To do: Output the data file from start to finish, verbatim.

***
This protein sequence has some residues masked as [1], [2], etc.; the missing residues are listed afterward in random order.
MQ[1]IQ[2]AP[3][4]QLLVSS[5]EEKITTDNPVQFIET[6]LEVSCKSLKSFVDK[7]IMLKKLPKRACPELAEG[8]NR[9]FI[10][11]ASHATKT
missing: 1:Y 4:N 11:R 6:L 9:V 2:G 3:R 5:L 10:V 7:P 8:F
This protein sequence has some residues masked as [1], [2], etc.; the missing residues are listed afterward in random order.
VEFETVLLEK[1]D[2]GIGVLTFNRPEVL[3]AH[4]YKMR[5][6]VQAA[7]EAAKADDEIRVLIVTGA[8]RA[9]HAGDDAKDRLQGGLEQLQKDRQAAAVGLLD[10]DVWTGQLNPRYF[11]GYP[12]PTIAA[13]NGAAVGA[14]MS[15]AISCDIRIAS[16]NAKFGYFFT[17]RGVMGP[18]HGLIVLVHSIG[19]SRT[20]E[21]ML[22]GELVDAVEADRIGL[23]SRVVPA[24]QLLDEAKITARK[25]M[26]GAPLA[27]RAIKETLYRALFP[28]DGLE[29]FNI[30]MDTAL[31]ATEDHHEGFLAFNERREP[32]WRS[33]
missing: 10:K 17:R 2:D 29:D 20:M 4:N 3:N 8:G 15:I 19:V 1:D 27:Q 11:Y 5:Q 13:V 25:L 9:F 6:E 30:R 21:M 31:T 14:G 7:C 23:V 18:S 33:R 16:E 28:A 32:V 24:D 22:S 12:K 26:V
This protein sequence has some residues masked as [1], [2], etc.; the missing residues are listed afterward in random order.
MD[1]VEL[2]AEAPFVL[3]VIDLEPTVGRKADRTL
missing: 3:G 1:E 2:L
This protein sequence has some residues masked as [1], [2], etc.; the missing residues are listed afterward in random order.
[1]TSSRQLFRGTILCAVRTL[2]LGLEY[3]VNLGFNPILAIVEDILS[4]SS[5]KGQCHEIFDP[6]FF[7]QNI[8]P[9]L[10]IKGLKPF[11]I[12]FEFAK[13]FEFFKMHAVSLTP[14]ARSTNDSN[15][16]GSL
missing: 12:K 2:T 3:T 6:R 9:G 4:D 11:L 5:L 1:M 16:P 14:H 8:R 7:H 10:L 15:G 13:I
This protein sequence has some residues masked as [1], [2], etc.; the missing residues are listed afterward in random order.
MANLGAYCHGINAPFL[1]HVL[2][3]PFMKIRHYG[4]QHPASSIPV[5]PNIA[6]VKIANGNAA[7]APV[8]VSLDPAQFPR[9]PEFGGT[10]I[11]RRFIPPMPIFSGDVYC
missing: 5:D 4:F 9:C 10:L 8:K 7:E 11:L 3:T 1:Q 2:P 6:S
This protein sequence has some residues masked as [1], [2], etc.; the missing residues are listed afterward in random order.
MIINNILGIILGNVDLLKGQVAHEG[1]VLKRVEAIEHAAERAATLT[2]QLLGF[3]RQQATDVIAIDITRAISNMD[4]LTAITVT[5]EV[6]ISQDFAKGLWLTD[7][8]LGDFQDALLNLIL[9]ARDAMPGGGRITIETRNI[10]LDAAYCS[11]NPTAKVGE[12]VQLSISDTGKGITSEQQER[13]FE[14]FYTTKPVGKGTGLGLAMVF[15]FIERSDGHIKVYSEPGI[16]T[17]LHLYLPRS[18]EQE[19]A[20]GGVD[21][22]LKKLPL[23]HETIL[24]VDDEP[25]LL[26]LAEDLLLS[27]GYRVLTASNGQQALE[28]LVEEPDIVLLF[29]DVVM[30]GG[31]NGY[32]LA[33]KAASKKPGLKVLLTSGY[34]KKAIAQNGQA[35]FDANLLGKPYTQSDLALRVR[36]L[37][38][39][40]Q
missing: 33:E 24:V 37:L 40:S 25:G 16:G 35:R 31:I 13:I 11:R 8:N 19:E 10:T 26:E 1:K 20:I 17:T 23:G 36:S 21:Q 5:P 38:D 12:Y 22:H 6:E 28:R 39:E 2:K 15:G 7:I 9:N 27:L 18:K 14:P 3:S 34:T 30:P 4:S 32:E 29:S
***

This protein sequence has some residues masked as [1], [2], etc.; the missing residues are listed afterward in random order.
MQ[1]IQ[2]AP[3][4]QLLVSS[5]EEKITTDNPVQFIET[6]LEVSCKSLKSFVDK[7]IMLKKLPKRACPELAEG[8]NR[9]FI[10][11]ASHATKT
missing: 1:Y 4:N 11:R 6:L 9:V 2:G 3:R 5:L 10:V 7:P 8:F
This protein sequence has some residues masked as [1], [2], etc.; the missing residues are listed afterward in random order.
VEFETVLLEK[1]D[2]GIGVLTFNRPEVL[3]AH[4]YKMR[5][6]VQAA[7]EAAKADDEIRVLIVTGA[8]RA[9]HAGDDAKDRLQGGLEQLQKDRQAAAVGLLD[10]DVWTGQLNPRYF[11]GYP[12]PTIAA[13]NGAAVGA[14]MS[15]AISCDIRIAS[16]NAKFGYFFT[17]RGVMGP[18]HGLIVLVHSIG[19]SRT[20]E[21]ML[22]GELVDAVEADRIGL[23]SRVVPA[24]QLLDEAKITARK[25]M[26]GAPLA[27]RAIKETLYRALFP[28]DGLE[29]FNI[30]MDTAL[31]ATEDHHEGFLAFNERREP[32]WRS[33]
missing: 10:K 17:R 2:D 29:D 20:M 4:N 3:N 8:G 15:I 19:V 1:D 27:Q 11:Y 5:Q 13:V 25:L 9:F 6:E 30:R 21:M 31:T 14:G 7:C 23:V 18:S 33:R 16:E 28:A 32:V 24:D 22:S 12:K 26:V
This protein sequence has some residues masked as [1], [2], etc.; the missing residues are listed afterward in random order.
MD[1]VEL[2]AEAPFVL[3]VIDLEPTVGRKADRTL
missing: 3:G 1:E 2:L
This protein sequence has some residues masked as [1], [2], etc.; the missing residues are listed afterward in random order.
[1]TSSRQLFRGTILCAVRTL[2]LGLEY[3]VNLGFNPILAIVEDILS[4]SS[5]KGQCHEIFDP[6]FF[7]QNI[8]P[9]L[10]IKGLKPF[11]I[12]FEFAK[13]FEFFKMHAVSLTP[14]ARSTNDSN[15][16]GSL
missing: 12:K 2:T 3:T 6:R 9:G 4:D 11:L 5:L 1:M 16:P 14:H 8:R 7:H 10:L 15:G 13:I
This protein sequence has some residues masked as [1], [2], etc.; the missing residues are listed afterward in random order.
MANLGAYCHGINAPFL[1]HVL[2][3]PFMKIRHYG[4]QHPASSIPV[5]PNIA[6]VKIANGNAA[7]APV[8]VSLDPAQFPR[9]PEFGGT[10]I[11]RRFIPPMPIFSGDVYC
missing: 5:D 4:F 9:C 10:L 8:K 7:E 11:L 3:T 1:Q 2:P 6:S
This protein sequence has some residues masked as [1], [2], etc.; the missing residues are listed afterward in random order.
MIINNILGIILGNVDLLKGQVAHEG[1]VLKRVEAIEHAAERAATLT[2]QLLGF[3]RQQATDVIAIDITRAISNMD[4]LTAITVT[5]EV[6]ISQDFAKGLWLTD[7][8]LGDFQDALLNLIL[9]ARDAMPGGGRITIETRNI[10]LDAAYCS[11]NPTAKVGE[12]VQLSISDTGKGITSEQQER[13]FE[14]FYTTKPVGKGTGLGLAMVF[15]FIERSDGHIKVYSEPGI[16]T[17]LHLYLPRS[18]EQE[19]A[20]GGVD[21][22]LKKLPL[23]HETIL[24]VDDEP[25]LL[26]LAEDLLLS[27]GYRVLTASNGQQALE[28]LVEEPDIVLLF[29]DVVM[30]GG[31]NGY[32]LA[33]KAASKKPGLKVLLTSGY[34]KKAIAQNGQA[35]FDANLLGKPYTQSDLALRVR[36]L[37][38][39][40]Q
missing: 33:E 24:V 37:L 40:S 25:G 16:G 35:R 31:I 13:I 11:R 8:N 19:E 10:T 26:E 1:K 20:I 17:T 23:G 36:S 21:Q 5:P 38:D 12:Y 22:H 6:E 28:R 39:E 2:K 15:G 7:I 9:N 27:L 18:K 14:P 3:S 34:T 30:P 4:S 32:E 29:S